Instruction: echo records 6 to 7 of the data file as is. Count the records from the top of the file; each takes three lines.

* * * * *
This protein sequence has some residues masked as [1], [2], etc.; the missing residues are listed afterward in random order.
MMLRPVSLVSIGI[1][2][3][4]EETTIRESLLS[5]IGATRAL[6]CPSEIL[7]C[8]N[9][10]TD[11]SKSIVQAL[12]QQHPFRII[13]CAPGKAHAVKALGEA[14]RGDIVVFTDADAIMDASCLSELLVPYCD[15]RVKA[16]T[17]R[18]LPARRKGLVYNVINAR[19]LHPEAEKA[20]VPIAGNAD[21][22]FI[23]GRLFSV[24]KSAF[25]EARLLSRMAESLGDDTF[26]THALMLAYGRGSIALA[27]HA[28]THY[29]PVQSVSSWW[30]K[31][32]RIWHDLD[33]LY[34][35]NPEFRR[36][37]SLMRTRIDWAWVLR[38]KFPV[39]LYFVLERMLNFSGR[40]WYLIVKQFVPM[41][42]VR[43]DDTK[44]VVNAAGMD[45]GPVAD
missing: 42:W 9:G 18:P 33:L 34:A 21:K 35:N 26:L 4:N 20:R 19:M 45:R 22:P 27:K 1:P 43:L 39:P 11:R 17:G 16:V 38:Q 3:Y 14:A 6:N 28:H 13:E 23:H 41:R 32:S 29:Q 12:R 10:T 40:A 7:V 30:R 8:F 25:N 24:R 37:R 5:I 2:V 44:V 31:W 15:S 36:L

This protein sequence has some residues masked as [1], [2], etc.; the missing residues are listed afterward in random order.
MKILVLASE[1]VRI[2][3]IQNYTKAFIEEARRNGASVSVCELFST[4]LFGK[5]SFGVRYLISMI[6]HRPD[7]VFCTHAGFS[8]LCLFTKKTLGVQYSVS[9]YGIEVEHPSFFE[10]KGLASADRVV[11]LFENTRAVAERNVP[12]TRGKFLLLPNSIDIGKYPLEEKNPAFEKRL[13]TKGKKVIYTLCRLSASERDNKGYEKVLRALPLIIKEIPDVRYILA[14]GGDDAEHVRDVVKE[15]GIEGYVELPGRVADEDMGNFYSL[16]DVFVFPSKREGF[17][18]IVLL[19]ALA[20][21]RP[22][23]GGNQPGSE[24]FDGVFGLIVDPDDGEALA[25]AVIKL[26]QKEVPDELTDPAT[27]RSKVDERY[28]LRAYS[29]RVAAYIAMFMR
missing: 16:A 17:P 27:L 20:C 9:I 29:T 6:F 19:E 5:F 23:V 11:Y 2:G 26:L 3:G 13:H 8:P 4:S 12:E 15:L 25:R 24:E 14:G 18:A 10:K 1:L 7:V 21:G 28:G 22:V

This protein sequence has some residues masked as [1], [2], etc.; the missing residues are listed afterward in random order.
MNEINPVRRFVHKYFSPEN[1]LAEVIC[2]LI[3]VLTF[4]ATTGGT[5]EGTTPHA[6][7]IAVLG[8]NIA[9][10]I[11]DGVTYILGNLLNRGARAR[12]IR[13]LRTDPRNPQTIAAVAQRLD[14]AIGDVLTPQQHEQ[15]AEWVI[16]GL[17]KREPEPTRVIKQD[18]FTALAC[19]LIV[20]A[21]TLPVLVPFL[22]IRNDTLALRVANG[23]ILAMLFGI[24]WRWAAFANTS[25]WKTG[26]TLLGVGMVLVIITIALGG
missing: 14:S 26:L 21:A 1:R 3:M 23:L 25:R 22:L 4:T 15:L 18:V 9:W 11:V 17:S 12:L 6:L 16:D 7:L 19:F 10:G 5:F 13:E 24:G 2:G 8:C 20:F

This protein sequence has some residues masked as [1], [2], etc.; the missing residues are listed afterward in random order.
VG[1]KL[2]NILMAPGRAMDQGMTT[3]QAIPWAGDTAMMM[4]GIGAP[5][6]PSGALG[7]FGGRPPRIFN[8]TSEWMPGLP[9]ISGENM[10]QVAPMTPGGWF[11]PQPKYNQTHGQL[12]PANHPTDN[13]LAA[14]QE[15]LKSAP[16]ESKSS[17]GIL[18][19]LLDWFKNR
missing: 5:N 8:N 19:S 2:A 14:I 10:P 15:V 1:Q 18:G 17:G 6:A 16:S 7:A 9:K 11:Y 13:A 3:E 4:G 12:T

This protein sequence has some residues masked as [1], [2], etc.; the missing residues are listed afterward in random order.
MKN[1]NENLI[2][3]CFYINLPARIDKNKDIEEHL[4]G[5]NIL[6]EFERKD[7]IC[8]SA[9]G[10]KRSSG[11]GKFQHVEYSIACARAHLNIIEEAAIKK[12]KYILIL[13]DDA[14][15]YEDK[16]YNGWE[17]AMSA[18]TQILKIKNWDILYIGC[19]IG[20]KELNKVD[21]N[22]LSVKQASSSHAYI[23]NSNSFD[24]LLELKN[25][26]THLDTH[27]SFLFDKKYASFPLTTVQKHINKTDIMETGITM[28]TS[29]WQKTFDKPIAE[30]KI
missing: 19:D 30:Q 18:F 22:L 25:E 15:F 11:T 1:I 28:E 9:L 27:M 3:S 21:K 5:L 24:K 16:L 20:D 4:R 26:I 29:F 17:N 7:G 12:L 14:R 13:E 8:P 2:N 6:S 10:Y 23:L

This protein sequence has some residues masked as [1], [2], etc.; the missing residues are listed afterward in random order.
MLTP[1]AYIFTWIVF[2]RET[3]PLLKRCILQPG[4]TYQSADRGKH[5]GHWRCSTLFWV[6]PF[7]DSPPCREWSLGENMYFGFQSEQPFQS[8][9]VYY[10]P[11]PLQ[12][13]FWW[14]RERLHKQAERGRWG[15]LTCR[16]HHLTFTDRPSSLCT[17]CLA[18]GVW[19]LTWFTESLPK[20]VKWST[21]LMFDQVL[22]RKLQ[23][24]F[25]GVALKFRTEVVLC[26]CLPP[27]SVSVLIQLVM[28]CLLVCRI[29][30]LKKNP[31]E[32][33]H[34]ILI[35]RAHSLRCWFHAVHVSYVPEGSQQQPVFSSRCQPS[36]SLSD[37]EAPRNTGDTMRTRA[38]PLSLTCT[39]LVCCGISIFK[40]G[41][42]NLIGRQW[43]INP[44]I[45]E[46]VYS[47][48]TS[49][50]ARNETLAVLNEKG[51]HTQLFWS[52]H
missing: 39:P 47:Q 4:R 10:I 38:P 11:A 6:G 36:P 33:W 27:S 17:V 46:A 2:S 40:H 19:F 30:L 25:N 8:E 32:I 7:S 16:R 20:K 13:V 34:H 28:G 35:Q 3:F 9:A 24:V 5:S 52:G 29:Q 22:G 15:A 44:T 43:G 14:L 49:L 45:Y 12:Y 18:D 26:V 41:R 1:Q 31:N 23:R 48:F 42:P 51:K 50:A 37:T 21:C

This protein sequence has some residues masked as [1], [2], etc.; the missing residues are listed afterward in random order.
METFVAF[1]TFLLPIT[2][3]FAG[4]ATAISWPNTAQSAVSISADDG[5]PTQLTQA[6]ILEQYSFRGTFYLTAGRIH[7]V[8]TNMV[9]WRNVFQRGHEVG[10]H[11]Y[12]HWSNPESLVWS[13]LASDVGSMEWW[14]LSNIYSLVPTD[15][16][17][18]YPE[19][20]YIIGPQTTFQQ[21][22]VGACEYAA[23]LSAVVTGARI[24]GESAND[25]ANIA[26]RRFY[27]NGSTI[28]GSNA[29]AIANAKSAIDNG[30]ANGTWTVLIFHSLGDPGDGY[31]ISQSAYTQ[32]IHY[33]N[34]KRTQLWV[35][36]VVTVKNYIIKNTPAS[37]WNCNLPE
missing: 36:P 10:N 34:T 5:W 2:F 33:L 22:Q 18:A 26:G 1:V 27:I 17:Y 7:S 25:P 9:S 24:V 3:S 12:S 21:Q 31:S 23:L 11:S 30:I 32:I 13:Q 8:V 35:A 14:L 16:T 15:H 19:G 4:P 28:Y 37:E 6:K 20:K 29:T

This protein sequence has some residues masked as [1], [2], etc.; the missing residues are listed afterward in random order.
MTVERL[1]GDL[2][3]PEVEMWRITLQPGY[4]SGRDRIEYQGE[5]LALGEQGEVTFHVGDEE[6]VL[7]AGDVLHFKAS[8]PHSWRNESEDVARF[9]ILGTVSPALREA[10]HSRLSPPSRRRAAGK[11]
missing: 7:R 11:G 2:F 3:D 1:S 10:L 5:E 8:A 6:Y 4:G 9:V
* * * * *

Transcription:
This protein sequence has some residues masked as [1], [2], etc.; the missing residues are listed afterward in random order.
MLTP[1]AYIFTWIVF[2]RET[3]PLLKRCILQPG[4]TYQSADRGKH[5]GHWRCSTLFWV[6]PF[7]DSPPCREWSLGENMYFGFQSEQPFQS[8][9]VYY[10]P[11]PLQ[12][13]FWW[14]RERLHKQAERGRWG[15]LTCR[16]HHLTFTDRPSSLCT[17]CLA[18]GVW[19]LTWFTESLPK[20]VKWST[21]LMFDQVL[22]RKLQ[23][24]F[25]GVALKFRTEVVLC[26]CLPP[27]SVSVLIQLVM[28]CLLVCRI[29][30]LKKNP[31]E[32][33]H[34]ILI[35]RAHSLRCWFHAVHVSYVPEGSQQQPVFSSRCQPS[36]SLSD[37]EAPRNTGDTMRTRA[38]PLSLTCT[39]LVCCGISIFK[40]G[41][42]NLIGRQW[43]INP[44]I[45]E[46]VYS[47][48]TS[49][50]ARNETLAVLNEKG[51]HTQLFWS[52]H
missing: 39:P 47:Q 4:R 10:I 38:P 11:A 6:G 36:P 33:W 27:S 17:V 46:A 2:S 40:H 19:F 30:L 25:N 8:E 32:I 7:S 16:R 20:K 13:V 34:H 28:G 35:Q 3:F 9:A 24:V 5:S 52:G 29:Q 22:G 15:A 44:T 43:G 14:L 49:L 45:Y 12:Y 18:D 26:V 41:R 1:Q 31:N 23:R 48:F 42:P 51:K 50:A 37:T 21:C

This protein sequence has some residues masked as [1], [2], etc.; the missing residues are listed afterward in random order.
METFVAF[1]TFLLPIT[2][3]FAG[4]ATAISWPNTAQSAVSISADDG[5]PTQLTQA[6]ILEQYSFRGTFYLTAGRIH[7]V[8]TNMV[9]WRNVFQRGHEVG[10]H[11]Y[12]HWSNPESLVWS[13]LASDVGSMEWW[14]LSNIYSLVPTD[15][16][17][18]YPE[19][20]YIIGPQTTFQQ[21][22]VGACEYAA[23]LSAVVTGARI[24]GESAND[25]ANIA[26]RRFY[27]NGSTI[28]GSNA[29]AIANAKSAIDNG[30]ANGTWTVLIFHSLGDPGDGY[31]ISQSAYTQ[32]IHY[33]N[34]KRTQLWV[35][36]VVTVKNYIIKNTPAS[37]WNCNLPE
missing: 36:P 10:N 34:T 5:W 2:F 33:L 22:Q 18:A 26:G 1:V 27:I 17:Y 7:S 25:P 9:S 24:V 3:S 12:S 21:Q 31:S 23:L 11:S 30:I 32:I 13:Q 8:V 35:A 14:L 16:T 15:H 19:G 4:P 28:Y 37:E 6:K 20:K 29:T